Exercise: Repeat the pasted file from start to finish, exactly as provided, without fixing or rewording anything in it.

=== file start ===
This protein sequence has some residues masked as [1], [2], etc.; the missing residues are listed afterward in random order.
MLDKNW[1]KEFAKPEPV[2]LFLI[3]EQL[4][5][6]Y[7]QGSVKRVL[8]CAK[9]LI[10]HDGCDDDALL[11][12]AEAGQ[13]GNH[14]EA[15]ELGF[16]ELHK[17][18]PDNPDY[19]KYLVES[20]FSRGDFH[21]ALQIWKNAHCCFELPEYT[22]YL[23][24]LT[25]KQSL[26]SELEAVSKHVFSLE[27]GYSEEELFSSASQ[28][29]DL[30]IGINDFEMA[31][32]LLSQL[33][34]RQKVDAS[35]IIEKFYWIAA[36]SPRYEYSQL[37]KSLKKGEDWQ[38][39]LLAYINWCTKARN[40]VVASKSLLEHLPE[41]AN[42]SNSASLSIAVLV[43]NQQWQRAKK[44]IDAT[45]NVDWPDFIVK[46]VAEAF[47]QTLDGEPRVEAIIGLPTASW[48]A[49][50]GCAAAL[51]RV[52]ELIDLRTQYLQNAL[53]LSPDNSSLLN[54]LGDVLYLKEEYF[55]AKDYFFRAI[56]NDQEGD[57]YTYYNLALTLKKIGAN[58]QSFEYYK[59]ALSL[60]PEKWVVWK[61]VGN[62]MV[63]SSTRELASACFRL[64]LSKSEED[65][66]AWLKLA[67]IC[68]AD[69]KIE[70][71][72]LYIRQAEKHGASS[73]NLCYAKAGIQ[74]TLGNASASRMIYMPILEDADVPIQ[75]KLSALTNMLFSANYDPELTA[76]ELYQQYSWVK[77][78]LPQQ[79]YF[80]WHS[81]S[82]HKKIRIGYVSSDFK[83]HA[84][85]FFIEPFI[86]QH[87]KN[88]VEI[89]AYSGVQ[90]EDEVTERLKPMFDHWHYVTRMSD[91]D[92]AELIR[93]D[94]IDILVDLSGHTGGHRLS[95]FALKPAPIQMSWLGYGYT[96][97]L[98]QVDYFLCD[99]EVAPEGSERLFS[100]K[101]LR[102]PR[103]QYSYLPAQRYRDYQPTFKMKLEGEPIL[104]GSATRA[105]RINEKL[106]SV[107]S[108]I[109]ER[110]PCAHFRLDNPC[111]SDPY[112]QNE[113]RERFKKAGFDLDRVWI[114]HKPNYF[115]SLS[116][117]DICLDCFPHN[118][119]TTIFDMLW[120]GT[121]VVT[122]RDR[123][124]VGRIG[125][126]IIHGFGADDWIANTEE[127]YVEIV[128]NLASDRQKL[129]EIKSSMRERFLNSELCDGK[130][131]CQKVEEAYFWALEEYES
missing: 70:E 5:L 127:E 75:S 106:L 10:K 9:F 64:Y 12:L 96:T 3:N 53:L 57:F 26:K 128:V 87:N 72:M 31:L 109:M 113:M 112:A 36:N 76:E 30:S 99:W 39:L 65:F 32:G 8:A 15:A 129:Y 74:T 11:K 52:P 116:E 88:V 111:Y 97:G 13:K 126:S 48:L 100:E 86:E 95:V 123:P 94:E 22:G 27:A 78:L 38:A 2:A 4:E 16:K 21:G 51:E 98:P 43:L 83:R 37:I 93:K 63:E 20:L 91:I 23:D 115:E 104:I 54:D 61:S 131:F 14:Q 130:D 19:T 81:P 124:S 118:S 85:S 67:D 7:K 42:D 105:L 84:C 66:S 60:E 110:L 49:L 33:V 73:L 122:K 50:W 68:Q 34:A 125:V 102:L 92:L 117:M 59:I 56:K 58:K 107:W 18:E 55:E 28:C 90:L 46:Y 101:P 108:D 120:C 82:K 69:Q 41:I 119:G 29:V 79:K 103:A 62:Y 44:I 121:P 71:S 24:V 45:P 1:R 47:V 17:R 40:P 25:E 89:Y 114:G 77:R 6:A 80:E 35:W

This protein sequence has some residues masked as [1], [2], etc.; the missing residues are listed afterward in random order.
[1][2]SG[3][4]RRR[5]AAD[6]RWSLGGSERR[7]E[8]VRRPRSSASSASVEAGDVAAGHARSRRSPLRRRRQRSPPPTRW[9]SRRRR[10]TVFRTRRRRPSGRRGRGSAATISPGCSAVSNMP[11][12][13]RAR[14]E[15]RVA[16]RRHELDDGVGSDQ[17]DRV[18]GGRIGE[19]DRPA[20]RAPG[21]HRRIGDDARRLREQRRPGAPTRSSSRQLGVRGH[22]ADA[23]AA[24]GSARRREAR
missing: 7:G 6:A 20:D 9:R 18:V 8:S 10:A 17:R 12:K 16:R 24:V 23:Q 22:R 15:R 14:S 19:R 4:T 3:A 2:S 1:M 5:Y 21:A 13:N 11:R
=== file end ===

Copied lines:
This protein sequence has some residues masked as [1], [2], etc.; the missing residues are listed afterward in random order.
MLDKNW[1]KEFAKPEPV[2]LFLI[3]EQL[4][5][6]Y[7]QGSVKRVL[8]CAK[9]LI[10]HDGCDDDALL[11][12]AEAGQ[13]GNH[14]EA[15]ELGF[16]ELHK[17][18]PDNPDY[19]KYLVES[20]FSRGDFH[21]ALQIWKNAHCCFELPEYT[22]YL[23][24]LT[25]KQSL[26]SELEAVSKHVFSLE[27]GYSEEELFSSASQ[28][29]DL[30]IGINDFEMA[31][32]LLSQL[33][34]RQKVDAS[35]IIEKFYWIAA[36]SPRYEYSQL[37]KSLKKGEDWQ[38][39]LLAYINWCTKARN[40]VVASKSLLEHLPE[41]AN[42]SNSASLSIAVLV[43]NQQWQRAKK[44]IDAT[45]NVDWPDFIVK[46]VAEAF[47]QTLDGEPRVEAIIGLPTASW[48]A[49][50]GCAAAL[51]RV[52]ELIDLRTQYLQNAL[53]LSPDNSSLLN[54]LGDVLYLKEEYF[55]AKDYFFRAI[56]NDQEGD[57]YTYYNLALTLKKIGAN[58]QSFEYYK[59]ALSL[60]PEKWVVWK[61]VGN[62]MV[63]SSTRELASACFRL[64]LSKSEED[65][66]AWLKLA[67]IC[68]AD[69]KIE[70][71][72]LYIRQAEKHGASS[73]NLCYAKAGIQ[74]TLGNASASRMIYMPILEDADVPIQ[75]KLSALTNMLFSANYDPELTA[76]ELYQQYSWVK[77][78]LPQQ[79]YF[80]WHS[81]S[82]HKKIRIGYVSSDFK[83]HA[84][85]FFIEPFI[86]QH[87]KN[88]VEI[89]AYSGVQ[90]EDEVTERLKPMFDHWHYVTRMSD[91]D[92]AELIR[93]D[94]IDILVDLSGHTGGHRLS[95]FALKPAPIQMSWLGYGYT[96][97]L[98]QVDYFLCD[99]EVAPEGSERLFS[100]K[101]LR[102]PR[103]QYSYLPAQRYRDYQPTFKMKLEGEPIL[104]GSATRA[105]RINEKL[106]SV[107]S[108]I[109]ER[110]PCAHFRLDNPC[111]SDPY[112]QNE[113]RERFKKAGFDLDRVWI[114]HKPNYF[115]SLS[116][117]DICLDCFPHN[118][119]TTIFDMLW[120]GT[121]VVT[122]RDR[123][124]VGRIG[125][126]IIHGFGADDWIANTEE[127]YVEIV[128]NLASDRQKL[129]EIKSSMRERFLNSELCDGK[130][131]CQKVEEAYFWALEEYES
missing: 70:E 5:L 127:E 75:S 106:L 10:K 9:F 64:Y 12:L 96:T 3:N 53:L 57:F 26:K 128:V 87:N 72:M 31:L 109:M 113:M 112:A 36:N 76:E 30:S 99:W 39:L 65:F 32:G 8:A 15:A 129:Y 74:T 11:K 52:P 116:E 88:V 111:Y 97:G 13:K 126:S 48:L 100:E 86:E 95:V 123:P 94:E 22:G 27:A 78:L 38:A 2:A 4:E 16:K 21:G 51:E 98:P 43:L 83:R 37:I 93:K 63:E 20:L 91:I 23:D 115:E 104:I 54:D 61:S 131:F 14:Q 130:D 19:T 81:P 124:S 118:S 85:S 67:D 7:K 42:D 105:L 84:C 66:S 60:E 110:L 49:L 33:V 73:L 122:K 50:W 68:Q 34:A 125:V 102:L 92:L 117:M 59:I 56:K 58:K 107:W 18:E 55:E 28:C 90:L 46:Y 101:P 108:D 120:C 82:K 69:Q 41:I 119:G 29:V 79:K 103:A 62:Y 44:I 121:P 71:S 24:V 45:P 1:R 47:V 17:R 40:P 25:E 89:Y 114:G 77:R 6:A 80:E 35:W

This protein sequence has some residues masked as [1], [2], etc.; the missing residues are listed afterward in random order.
[1][2]SG[3][4]RRR[5]AAD[6]RWSLGGSERR[7]E[8]VRRPRSSASSASVEAGDVAAGHARSRRSPLRRRRQRSPPPTRW[9]SRRRR[10]TVFRTRRRRPSGRRGRGSAATISPGCSAVSNMP[11][12][13]RAR[14]E[15]RVA[16]RRHELDDGVGSDQ[17]DRV[18]GGRIGE[19]DRPA[20]RAPG[21]HRRIGDDARRLREQRRPGAPTRSSSRQLGVRGH[22]ADA[23]AA[24]GSARRREAR
missing: 7:G 6:A 20:D 9:R 18:V 8:S 10:A 17:R 12:K 16:R 24:V 23:Q 22:R 15:R 14:S 19:R 4:T 3:A 2:S 1:M 5:Y 21:A 13:N 11:R